“China is now capable of controlling the South China Sea in all scenarios short of war with the United States,” the new commander of the United States Indo-Pacific Command, Adm. Philip S. Davidson, acknowledged in written remarks submitted during his Senate confirmation process in March.
He described China as a “peer competitor” gaining on the United States not by matching its forces weapon by weapon but by building critical “asymmetrical capabilities,” including with anti-ship missiles and in submarine warfare. “There is no guarantee that the United States would win a future conflict with China,” he concluded.
Last year, the Chinese Navy became the world’s largest, with more warships and submarines than the United States, and it continues to build new ships at a stunning rate. Though the American fleet remains superior qualitatively, it is spread much thinner.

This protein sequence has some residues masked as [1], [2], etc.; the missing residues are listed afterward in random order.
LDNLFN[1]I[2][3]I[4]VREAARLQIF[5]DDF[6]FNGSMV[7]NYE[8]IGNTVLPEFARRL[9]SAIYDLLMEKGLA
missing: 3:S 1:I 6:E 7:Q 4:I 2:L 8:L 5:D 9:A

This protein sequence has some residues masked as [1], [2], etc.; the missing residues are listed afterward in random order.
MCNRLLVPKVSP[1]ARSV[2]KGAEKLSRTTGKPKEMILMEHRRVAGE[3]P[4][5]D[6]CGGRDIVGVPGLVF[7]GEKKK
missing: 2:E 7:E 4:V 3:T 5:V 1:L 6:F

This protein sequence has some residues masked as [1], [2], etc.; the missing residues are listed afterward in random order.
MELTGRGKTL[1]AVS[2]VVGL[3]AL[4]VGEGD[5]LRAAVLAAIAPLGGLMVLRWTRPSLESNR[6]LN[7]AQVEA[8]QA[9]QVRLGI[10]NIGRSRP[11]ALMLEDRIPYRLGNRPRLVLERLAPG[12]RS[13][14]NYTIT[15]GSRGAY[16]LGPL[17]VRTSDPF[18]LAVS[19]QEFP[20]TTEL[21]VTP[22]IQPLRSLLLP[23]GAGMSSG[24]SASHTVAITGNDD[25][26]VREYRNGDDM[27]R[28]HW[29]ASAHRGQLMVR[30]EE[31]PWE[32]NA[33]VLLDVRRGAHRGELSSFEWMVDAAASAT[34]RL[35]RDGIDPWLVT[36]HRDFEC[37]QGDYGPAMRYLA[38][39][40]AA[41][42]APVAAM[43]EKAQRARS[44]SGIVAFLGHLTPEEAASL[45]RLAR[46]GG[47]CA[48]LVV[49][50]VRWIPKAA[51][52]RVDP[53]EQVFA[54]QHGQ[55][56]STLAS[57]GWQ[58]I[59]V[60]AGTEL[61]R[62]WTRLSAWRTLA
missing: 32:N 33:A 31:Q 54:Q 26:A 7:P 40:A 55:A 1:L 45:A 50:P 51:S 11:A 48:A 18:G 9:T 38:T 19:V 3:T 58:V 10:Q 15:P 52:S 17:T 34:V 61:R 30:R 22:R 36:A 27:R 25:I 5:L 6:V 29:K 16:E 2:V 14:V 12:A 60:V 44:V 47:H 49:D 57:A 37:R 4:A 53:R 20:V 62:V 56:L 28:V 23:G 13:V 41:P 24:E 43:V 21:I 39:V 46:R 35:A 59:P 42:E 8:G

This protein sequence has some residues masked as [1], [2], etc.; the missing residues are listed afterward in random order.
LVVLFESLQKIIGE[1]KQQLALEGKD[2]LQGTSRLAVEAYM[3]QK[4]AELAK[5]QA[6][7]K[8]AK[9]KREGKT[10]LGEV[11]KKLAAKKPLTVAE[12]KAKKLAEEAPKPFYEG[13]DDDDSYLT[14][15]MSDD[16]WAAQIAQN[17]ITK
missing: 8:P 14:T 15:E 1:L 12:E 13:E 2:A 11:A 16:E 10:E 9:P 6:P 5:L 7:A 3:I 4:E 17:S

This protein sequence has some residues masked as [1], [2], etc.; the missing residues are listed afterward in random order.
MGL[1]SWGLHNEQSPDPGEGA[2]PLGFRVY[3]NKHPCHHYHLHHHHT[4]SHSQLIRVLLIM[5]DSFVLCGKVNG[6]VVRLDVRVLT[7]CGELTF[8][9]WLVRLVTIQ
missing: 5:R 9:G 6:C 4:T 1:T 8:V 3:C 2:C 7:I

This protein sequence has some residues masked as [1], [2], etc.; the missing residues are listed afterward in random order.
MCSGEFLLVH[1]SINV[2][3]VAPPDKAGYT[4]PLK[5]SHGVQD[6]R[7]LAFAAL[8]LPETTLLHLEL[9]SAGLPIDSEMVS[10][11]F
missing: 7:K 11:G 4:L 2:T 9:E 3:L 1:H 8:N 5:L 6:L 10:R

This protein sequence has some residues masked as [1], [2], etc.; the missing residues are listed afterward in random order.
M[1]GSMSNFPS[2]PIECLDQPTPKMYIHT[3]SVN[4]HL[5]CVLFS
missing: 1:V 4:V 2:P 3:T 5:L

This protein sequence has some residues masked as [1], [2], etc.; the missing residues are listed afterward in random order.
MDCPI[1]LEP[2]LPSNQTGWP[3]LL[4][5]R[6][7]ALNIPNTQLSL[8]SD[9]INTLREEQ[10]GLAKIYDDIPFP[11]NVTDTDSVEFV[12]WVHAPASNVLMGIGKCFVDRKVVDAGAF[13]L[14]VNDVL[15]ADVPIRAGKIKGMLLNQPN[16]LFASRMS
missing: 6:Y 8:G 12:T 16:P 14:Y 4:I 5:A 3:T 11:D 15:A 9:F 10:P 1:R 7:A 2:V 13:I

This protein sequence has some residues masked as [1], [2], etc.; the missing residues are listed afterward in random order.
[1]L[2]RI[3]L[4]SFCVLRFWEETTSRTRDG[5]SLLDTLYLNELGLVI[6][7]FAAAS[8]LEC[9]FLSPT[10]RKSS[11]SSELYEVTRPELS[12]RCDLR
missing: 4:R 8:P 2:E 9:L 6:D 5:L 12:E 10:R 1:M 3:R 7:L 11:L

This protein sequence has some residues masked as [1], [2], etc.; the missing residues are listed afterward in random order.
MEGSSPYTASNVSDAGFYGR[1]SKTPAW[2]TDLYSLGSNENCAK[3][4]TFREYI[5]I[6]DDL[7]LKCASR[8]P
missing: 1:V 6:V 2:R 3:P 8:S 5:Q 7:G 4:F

“The task of building a powerful navy has never been as urgent as it is today,” President Xi Jinping declared in April as he presided over a naval procession off the southern Chinese island of Hainan that opened exercises involving 48 ships and submarines. The Ministry of National Defense said they were the largest since the People’s Republic of China was founded in 1949.